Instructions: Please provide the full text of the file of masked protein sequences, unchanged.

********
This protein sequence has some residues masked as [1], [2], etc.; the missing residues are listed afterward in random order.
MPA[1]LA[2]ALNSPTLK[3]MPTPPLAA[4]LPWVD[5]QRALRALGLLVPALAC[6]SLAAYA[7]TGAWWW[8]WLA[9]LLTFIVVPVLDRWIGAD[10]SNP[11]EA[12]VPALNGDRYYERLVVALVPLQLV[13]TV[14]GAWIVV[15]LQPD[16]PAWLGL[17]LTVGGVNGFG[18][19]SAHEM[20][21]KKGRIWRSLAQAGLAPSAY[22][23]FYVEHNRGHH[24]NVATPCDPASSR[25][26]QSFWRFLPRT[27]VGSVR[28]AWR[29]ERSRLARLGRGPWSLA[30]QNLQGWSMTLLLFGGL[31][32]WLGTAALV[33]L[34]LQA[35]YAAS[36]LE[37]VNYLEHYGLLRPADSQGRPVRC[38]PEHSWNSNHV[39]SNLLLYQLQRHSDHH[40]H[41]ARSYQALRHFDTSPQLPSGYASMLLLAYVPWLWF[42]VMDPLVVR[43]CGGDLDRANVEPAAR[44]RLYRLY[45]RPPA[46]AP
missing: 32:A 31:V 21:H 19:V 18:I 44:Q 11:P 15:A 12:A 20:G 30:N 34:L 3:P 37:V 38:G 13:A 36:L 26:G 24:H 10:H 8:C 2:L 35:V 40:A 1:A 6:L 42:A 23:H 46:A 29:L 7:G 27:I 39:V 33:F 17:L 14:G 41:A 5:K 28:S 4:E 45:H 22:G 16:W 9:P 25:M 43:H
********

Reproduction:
This protein sequence has some residues masked as [1], [2], etc.; the missing residues are listed afterward in random order.
MPA[1]LA[2]ALNSPTLK[3]MPTPPLAA[4]LPWVD[5]QRALRALGLLVPALAC[6]SLAAYA[7]TGAWWW[8]WLA[9]LLTFIVVPVLDRWIGAD[10]SNP[11]EA[12]VPALNGDRYYERLVVALVPLQLV[13]TV[14]GAWIVV[15]LQPD[16]PAWLGL[17]LTVGGVNGFG[18][19]SAHEM[20][21]KKGRIWRSLAQAGLAPSAY[22][23]FYVEHNRGHH[24]NVATPCDPASSR[25][26]QSFWRFLPRT[27]VGSVR[28]AWR[29]ERSRLARLGRGPWSLA[30]QNLQGWSMTLLLFGGL[31][32]WLGTAALV[33]L[34]LQA[35]YAAS[36]LE[37]VNYLEHYGLLRPADSQGRPVRC[38]PEHSWNSNHV[39]SNLLLYQLQRHSDHH[40]H[41]ARSYQALRHFDTSPQLPSGYASMLLLAYVPWLWF[42]VMDPLVVR[43]CGGDLDRANVEPAAR[44]RLYRLY[45]RPPA[46]AP
missing: 32:A 31:V 21:H 19:V 18:I 44:Q 11:P 15:A 12:A 20:G 30:N 34:L 3:P 37:V 38:G 13:A 36:L 26:G 24:H 10:H 8:C 2:L 35:V 40:A 1:A 6:L 42:A 23:H 46:A 29:L 7:G 27:I 39:V 33:F 17:L 14:G 41:A 5:K 28:S 4:E 45:H 22:G 16:W 9:P 25:M 43:H